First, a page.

(2) Despite these questions and uncertainties, and having full awareness of them, the vice president nevertheless proceeded to misrepresent the facts in his public statements, claiming that there was no doubt about the existence of chemical and biological weapons in Iraq and that a full-scale nuclear program was known to exist, including: (a) March 17, 2002: “We know they have biological and chemical weapons.” (b) March 19, 2002: “We know they are pursuing nuclear weapons.” (c) March 24, 2002: “He is actively pursuing nuclear weapons.” (d) May 19, 2002: “We know he’s got chemical and biological…we know he’s working on nuclear.” (e) August 26, 2002: “We now know that Saddam has resumed his efforts to acquire nuclear weapons… Simply stated, there is no doubt that Saddam Hussein now has weapons of mass destruction. There is no doubt that he is amassing them to use against our friends, against our allies, and against us.” (f) March 16, 2003: “We believe he has, in fact, reconstituted nuclear weapons.

Now the Trump administration has renewed its intention to produce similarly skewed pseudo-scientific assessments of global climate change.

What could go wrong?

New York Times:

President Trump has rolled back environmental regulations, pulled the United States out of the Paris climate accord, brushed aside dire predictions about the effects of climate change, and turned the term “global warming” into a punch line rather than a prognosis.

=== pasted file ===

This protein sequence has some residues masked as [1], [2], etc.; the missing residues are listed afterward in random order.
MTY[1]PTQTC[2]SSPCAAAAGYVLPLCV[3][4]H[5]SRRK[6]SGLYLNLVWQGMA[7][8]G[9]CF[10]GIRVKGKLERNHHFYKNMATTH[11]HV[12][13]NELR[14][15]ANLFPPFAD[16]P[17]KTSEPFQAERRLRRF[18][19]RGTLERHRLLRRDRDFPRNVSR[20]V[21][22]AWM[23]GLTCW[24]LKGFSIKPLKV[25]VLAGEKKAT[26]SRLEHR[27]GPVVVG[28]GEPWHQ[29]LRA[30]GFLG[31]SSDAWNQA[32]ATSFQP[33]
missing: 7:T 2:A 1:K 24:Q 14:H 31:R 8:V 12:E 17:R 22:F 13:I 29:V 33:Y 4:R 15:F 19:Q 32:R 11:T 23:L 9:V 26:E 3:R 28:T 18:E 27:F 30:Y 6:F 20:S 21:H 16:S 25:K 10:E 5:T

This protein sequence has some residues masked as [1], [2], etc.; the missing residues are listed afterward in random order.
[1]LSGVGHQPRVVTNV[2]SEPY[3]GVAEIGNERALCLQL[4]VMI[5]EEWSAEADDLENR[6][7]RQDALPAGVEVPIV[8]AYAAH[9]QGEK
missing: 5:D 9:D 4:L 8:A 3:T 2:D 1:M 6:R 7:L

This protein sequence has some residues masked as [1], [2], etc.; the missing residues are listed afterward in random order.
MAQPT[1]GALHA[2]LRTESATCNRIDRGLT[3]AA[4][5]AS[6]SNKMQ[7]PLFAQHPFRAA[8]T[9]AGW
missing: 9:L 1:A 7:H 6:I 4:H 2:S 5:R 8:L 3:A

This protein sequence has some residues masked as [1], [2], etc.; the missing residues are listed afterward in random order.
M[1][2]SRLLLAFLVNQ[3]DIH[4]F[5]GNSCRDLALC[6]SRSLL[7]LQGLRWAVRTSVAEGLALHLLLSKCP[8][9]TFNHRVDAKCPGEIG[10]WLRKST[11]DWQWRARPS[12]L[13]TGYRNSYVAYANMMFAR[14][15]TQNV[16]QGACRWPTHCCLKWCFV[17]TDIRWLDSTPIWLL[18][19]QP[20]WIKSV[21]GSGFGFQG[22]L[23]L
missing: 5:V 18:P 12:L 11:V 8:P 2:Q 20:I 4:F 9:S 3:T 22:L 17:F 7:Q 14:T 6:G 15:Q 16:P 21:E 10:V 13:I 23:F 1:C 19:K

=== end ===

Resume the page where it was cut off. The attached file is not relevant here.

Now, after two years spent unraveling the policies of his predecessors, Mr. Trump and his political appointees are launching a new assault.
In the next few months, the White House will complete the rollback of the most significant federal effort to curb greenhouse-gas emissions, initiated during the Obama administration. It will expand its efforts to impose Mr. Trump’s hard-line views on other nations, building on his retreat from the Paris accord and his recent refusal to sign a communiqué to protect the rapidly melting Arctic region unless it was stripped of any references to climate change.
And, in what could be Mr. Trump’s most consequential action yet, his administration will seek to undermine the very science on which climate change policy rests.

“What we have here is a pretty blatant attempt to politicize the science — to push the science in a direction that’s consistent with their politics,” said Philip B. Duffy, the president of the Woods Hole Research Center, who served on a National Academy of Sciences panel that reviewed the government’s most recent National Climate Assessment. “It reminds me of the Soviet Union.”